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Martini package Spring context

Martini works on top of Spring and exposes much of the neat features that come with it to application developers. In this section of the documentation, we will discuss one of these re-exposed features: Spring IoC containers.


According to the Spring documentation:

The interface org.springframework.context.ApplicationContext represents the Spring IoC container and is responsible for instantiating, configuring, and assembling . . . beans. The container gets its instructions on what objects to instantiate, configure, and assemble by reading configuration metadata. The configuration metadata is represented in XML, Java annotations, or Java code. It allows you to express the objects that compose your application and the rich interdependencies between such objects.

Martini allows developers to define multiple configuration metadata in Martini packages and have Spring read them (as long as they are properly referenced) in order to create Spring beans and make them available within the scope of the package.

Simply put, a Spring bean is a Java object whose lifecycle is managed by a Spring IoC container, the environment in which Spring beans live. Spring beans defined in Martini are initialized and attached to the Spring context during package start-up, and will be available until the package is stopped (unless an error during initialization occurs).

Why should I let Spring manage my objects?

Objects that would be consumed or reused for composition throughout your project should ideally be instantiated as Spring beans. By doing so, you won't have to re-instantiate these objects whenever you need to use any of their methods.

It is very important to decide which objects should be instantiated as Spring beans as not all objects should be part of the Spring context (e.g. exceptions, enums, static utility classes).

Cross-package bean availability

As of the current version, beans added to the Spring context of a package are accessible across other started packages as well. This behavior may be subject to change in future versions of Martini.

Since Spring beans are just Spring-managed Java objects, their methods are still considered services in Martini; much like Groovy methods are Groovy services. This also means it's possible to select Spring bean methods in the service picker.

Service picker

The service picker appears when selecting a service for use with a component; usually the service which is invoked when conditions are met, such as when an endpoint gets triggered.


There are multiple ways to define Spring beans. The instructions below will describe how to create XML-based configuration metadata:

  1. Under your target Martini package's /conf directory, create an XML file. This XML file will contain the Spring bean definitions. It is possible to create more than one configuration metadata in order to organize your beans better. This file has no naming restrictions; although ideally, it should be named so that it is easy to identify.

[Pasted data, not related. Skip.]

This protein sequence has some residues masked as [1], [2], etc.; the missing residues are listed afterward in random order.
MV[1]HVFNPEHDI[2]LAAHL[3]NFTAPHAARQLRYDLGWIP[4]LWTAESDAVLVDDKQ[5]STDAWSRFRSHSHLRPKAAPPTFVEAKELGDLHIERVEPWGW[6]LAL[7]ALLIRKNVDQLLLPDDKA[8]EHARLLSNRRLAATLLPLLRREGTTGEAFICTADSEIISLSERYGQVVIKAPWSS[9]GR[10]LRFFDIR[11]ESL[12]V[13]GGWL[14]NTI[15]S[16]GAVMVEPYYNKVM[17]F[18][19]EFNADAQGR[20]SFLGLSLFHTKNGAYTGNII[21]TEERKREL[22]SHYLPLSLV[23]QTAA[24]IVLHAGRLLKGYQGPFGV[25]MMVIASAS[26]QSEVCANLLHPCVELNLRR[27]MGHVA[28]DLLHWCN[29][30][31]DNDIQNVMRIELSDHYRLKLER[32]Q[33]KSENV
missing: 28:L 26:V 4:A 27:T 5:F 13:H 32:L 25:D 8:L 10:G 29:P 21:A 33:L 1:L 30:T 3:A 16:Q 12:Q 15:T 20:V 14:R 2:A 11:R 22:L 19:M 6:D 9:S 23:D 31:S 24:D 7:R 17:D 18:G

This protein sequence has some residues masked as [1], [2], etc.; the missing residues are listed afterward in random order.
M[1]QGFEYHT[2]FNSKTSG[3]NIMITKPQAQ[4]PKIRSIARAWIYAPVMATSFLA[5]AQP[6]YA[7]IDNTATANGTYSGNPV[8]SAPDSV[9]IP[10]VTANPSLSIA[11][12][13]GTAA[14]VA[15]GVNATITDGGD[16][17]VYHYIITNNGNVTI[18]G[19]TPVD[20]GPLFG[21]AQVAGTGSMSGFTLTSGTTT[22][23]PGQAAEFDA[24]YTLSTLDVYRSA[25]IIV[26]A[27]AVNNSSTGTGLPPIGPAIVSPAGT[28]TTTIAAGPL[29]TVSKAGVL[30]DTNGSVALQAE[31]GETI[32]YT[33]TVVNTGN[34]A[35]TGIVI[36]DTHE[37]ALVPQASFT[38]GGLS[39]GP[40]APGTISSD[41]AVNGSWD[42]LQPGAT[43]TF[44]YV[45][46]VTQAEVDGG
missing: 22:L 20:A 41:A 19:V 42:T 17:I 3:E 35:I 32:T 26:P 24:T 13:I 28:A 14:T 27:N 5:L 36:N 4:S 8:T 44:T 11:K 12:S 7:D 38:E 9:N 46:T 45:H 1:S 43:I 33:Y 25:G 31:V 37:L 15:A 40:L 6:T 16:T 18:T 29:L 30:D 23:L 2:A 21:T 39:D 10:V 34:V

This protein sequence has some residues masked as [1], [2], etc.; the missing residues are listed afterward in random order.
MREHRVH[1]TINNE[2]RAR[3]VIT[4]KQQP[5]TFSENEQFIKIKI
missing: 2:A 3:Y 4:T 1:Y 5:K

2. Edit the newly created XML file and define your Spring beans there. To help you get started fast and easy, here's a boilerplate from the Spring documentation which you can copy and paste unto the file; simply plug your <bean /> definitions as you like afterwards.

    <?xml version="1.0" encoding="UTF-8"?>
    <beans xmlns=""
        <!-- Define your beans here -->

    XML schema-based configuration

    See Spring's page on XML schema-based configuration for more examples and information about configuring Spring via XML.

  3. Update the package's package.xml file and add a reference to the XML file you created earlier by adding a new <context-file>${value}</context-file> element under the <spring-contexts> tag; ${value} being the base name of the XML file created earlier. For example:

    <package context-path="/examples"

    As an alternative, you can also use the package configuration editor to add your XML schema-based configuration.

    Adding Spring context files using the editor

    Add XML schema-based configuration files by dragging and dropping

    You can also drag and drop your XML schema-based configuration files to the Spring Context Files table in the package configuration editor.

    Adding Spring context files via dragging and dropping

    Adding Spring context files via dragging and dropping

  4. Restart the package for the context to be re-initialized.

Invoking Spring bean methods in Gloop

XML files added as package Spring context files are expandable in the Navigator. Under the XML file node will be the defined Spring beans and their methods. These methods can be invoked in a service through drag and drop, or content-assist.

Invoking a Spring bean's method in a service

Invoking a Spring bean's method in a service